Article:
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To Go Global, Do You Ignore Censorship?

IT'S bad enough when newspaper editorials, Western human rights groups and ordinary American customers condemn your company for bowing to the Chinese dictatorship and contributing to oppression. But when the outrage begins rising, at great personal risk, from dissident voices trapped inside that dictatorship, well, that has to hurt.

Or not.

Yahoo has suffered a good deal of opprobrium after it was revealed last month that, when government officials came calling, the company's Hong Kong division simply surrendered information on a Chinese citizen who had presumably sought refuge, anonymity and a bit of freedom in the bosom of a Yahoo e-mail address:

Shi Tao, the journalist using that address, was sentenced to 10 years in prison for sharing with foreigners a message that his newspaper had received from Chinese authorities, warning it not to overplay the 15th anniversary of Tiananmen Square. Yahoo, meanwhile, gets to keep its piece of the gigantic China pie, insisting like most Western companies doing business there that it must abide by the laws of countries in which it operates.

"What if local law required Yahoo to cooperate in strictly separating the races?" asked Max Boot, a senior fellow at the Council on Foreign Relations, in a widely linked essay for The Los Angeles Times. "Or the rounding up and extermination of a certain race? Or the stoning of homosexuals?"

Jim Etchison, an information technology management consultant from Pomona, Calif., created BooYahoo ( - a site dedicated to urging "freedom-loving citizens of the Internet to discontinue their use of Yahoo services as a result of their oppressive policies."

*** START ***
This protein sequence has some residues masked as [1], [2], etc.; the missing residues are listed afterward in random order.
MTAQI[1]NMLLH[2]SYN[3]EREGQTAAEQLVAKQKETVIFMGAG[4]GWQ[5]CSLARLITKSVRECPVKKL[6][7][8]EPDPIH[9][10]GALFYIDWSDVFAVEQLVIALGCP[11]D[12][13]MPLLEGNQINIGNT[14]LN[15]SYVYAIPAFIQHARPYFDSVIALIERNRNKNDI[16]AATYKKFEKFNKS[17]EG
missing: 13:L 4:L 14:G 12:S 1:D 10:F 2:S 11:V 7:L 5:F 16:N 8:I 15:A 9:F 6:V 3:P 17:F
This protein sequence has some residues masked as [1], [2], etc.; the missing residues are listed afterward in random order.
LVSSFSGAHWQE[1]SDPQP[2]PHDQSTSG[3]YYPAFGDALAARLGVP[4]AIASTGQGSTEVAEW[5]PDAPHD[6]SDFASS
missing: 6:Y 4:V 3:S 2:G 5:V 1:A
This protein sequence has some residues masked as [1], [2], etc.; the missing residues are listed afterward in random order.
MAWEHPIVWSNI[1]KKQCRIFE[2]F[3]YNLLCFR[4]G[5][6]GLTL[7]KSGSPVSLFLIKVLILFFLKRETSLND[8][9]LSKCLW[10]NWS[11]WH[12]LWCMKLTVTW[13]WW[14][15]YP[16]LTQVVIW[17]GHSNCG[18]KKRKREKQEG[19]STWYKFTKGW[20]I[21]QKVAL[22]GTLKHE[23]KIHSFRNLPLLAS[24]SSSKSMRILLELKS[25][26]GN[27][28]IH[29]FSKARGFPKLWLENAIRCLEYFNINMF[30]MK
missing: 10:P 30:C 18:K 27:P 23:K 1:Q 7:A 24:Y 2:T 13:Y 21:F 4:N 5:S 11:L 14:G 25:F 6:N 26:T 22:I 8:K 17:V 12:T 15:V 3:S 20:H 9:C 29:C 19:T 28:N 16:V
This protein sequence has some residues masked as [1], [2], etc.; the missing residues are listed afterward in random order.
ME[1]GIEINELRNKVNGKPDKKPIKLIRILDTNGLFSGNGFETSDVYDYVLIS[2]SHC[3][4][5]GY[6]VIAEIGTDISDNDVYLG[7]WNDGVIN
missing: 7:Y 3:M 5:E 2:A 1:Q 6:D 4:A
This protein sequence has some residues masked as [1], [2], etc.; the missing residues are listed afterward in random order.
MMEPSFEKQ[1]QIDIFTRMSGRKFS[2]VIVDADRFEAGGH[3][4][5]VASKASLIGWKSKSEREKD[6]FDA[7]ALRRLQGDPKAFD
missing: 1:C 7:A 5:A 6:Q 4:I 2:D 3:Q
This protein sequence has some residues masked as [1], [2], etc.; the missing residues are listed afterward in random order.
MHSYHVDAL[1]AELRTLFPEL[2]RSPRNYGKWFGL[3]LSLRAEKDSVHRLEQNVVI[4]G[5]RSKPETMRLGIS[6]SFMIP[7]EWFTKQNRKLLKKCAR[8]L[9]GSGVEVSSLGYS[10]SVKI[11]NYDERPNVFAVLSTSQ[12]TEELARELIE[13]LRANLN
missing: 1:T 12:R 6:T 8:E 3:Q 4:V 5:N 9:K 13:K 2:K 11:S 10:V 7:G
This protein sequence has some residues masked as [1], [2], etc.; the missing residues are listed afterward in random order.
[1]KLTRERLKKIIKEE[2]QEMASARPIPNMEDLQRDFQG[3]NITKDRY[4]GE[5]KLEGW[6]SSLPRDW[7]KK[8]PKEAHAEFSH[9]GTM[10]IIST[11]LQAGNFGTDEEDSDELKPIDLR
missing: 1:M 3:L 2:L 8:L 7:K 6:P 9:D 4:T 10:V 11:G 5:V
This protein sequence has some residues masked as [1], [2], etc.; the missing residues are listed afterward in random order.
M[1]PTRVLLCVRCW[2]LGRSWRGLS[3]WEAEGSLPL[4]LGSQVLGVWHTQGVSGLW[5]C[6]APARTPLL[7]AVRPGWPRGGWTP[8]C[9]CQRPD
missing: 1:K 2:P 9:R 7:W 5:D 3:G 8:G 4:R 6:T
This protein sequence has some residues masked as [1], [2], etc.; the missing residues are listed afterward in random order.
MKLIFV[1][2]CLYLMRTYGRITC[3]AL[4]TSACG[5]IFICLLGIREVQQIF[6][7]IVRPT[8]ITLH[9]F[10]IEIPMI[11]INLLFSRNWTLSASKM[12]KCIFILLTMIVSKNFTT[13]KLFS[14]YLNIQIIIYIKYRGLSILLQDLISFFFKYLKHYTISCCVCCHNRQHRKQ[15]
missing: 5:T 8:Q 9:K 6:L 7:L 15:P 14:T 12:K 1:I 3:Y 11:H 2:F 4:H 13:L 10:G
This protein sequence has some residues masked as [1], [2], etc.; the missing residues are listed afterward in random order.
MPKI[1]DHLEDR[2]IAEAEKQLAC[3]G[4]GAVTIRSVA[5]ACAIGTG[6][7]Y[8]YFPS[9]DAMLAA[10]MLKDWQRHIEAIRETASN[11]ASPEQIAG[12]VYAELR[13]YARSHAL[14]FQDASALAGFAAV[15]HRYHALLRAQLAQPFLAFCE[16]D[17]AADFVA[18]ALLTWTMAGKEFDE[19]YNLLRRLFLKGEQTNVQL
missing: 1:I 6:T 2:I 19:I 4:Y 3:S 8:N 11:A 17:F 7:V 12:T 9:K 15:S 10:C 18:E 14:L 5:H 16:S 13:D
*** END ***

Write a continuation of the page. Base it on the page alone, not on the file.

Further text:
"I was a happy Yahoo user for about nine years and was so offended by the Shi Tao business that I boycotted them," Mr. Etchison said in an e-mail message. "What begins in China," he said, "will end where I live."

But the most damning missive came just over a week ago, in the form of an open letter to Yahoo's founder, Jerry Yang, from Liu Xiaobo, a Chinese dissident in Beijing who is no stranger to censorship, prison and other indignities associated with the government's mission to stifle free speech and dissent.

"I must tell you that my indignation at and contempt for you and your company are not a bit less than my indignation at and contempt for the Communist regime," Mr. Liu wrote, according to a translated version of the letter appearing on the Web site of the China Information Center (, a news and research clearinghouse based in Fairfax, Va. The site was created by the activist Harry Wu, who spent 19 years in Chinese labor camps before coming to the United States.

"Profit makes you dull in morality," Mr. Liu's lengthy and scathing message continued. "Did it ever occur to you that it is a shame for you to be considered a traitor to your customer Shi Tao?"

It's possible that both Congress and the Commerce Department, which oversees exports to questionable regimes, will come to a similar conclusion.

Representative Christopher H. Smith, a New Jersey Republican and chairman of the House Subcommittee on Africa, Global Human Rights and International Operations, was outraged over the Yahoo incident. He has pledged to bring executives of the company to Capitol Hill to explain themselves.

"This is about accommodating a dictatorship," Mr. Smith said in a telephone interview. "It's outrageous to be complicit in cracking down on dissenters."